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I've made a hobby of collecting such tales, and in almost (almost) every case that is not just a friend-of-a-friend myth, it is due to utter ignorance of the most basic technique. Typically, somebody just stupidly loosens the setscrew on a winding cone, without engaging winding bars. (This is like jumping off a roof, thinking it will get you down on the ground.) This results in a maiming injury, after which all who hear of it conclude that the activity is death-defying, when in fact it is the ignorance of technique that is the chief component of the hazard.
Yet even the guys in the biz tell me that they get hurt now and then, despite knowing everything there is to know about what they do. So it is not without its inherent hazards that are to some degree unavoidable.
http://www.truetex.com/garage.htm
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Richard J Kinch wrote:

I used his instructions [the web page above]with good results and saved money, have all of my fingers and toes and now have the tools to do it again should the need arise. Well written, thought out and made a job that heretofore was taboo a simple DIY task.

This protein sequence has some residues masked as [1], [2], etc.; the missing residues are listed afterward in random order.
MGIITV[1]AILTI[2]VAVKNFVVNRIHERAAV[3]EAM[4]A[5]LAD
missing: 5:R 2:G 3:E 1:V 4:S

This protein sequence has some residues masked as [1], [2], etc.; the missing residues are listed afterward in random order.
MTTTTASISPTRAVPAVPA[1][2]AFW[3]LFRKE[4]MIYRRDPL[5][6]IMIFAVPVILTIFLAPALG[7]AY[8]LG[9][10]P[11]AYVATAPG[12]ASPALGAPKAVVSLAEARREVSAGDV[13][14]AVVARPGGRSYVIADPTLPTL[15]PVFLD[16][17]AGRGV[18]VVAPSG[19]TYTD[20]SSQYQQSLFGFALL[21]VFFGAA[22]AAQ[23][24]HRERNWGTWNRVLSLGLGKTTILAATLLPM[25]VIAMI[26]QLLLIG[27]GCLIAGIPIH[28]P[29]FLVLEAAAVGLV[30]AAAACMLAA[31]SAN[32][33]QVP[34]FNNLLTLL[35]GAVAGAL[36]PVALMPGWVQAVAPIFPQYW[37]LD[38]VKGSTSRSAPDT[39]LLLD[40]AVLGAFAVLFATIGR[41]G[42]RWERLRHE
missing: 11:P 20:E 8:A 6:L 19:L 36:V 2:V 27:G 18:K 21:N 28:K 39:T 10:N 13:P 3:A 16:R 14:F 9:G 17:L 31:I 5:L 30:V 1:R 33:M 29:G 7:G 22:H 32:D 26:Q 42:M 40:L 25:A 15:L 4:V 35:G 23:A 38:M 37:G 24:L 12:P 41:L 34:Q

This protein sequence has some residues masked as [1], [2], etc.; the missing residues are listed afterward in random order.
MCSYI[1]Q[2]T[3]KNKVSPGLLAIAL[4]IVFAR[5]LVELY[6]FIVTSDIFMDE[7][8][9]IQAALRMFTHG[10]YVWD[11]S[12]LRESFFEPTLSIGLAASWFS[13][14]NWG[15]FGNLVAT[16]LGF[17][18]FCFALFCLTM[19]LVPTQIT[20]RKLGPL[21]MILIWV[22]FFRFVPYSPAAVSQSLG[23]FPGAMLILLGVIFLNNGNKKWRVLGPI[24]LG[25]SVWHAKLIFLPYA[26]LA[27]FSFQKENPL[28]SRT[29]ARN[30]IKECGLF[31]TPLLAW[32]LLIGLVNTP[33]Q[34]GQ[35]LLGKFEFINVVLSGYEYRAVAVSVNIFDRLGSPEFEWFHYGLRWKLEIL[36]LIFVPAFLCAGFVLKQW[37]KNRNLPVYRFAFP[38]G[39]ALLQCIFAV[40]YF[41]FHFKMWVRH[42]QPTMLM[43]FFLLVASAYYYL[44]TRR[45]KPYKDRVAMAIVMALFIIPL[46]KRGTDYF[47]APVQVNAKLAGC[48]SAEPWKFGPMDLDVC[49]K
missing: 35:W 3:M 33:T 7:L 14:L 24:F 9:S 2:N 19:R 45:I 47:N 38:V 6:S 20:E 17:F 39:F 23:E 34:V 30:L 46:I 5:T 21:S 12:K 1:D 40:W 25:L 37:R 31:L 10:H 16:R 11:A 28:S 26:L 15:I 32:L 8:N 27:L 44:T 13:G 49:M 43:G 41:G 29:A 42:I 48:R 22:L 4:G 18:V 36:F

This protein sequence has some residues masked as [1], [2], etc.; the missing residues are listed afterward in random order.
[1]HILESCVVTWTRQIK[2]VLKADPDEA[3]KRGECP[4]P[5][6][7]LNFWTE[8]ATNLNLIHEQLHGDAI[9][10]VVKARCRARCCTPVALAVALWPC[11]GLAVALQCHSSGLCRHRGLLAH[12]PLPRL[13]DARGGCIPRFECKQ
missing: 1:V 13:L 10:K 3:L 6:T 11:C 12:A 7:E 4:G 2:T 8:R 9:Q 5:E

Somebody had to teach the "professionals" didn't they??
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Richard J Kinch wrote:

Reminds me of guy I used to work with many years ago. He was a nice guy, but always had a cloud of doom following him around. Most of it was his own doing. He had an old Dodge Diplomat and it was always in need of repair. One day he starts telling me how he's gonna replace the front suspension torsion bar. Sounds like it could be one of those jobs that is a lot easier if you have the right eqpt, a shop, and have done it before or at least have a service manual. This guy was living in an apartment at the time, so he was gonna do it out in the parking lot, with no other car available, minimal tools, etc.
He comes in Monday morning with his arm in a sling. Seems the torsion bar wrenched it and nearly broke it. So, then he starts telling me how he's gonna do the alignment next. Now, I do a lot of work on my own cars, but how the hell can you do this? I mean you need to be able to accurately measure toe in/out, caster, camber, etc. I try to tell him to take it to a shop and get it done for $75, but to no avail. Two months later, he's bitching that he needs new tires cause they're all bald on one side!
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On 8 May 2006 14:40:23 -0700, snipped-for-privacy@optonline.net wrote: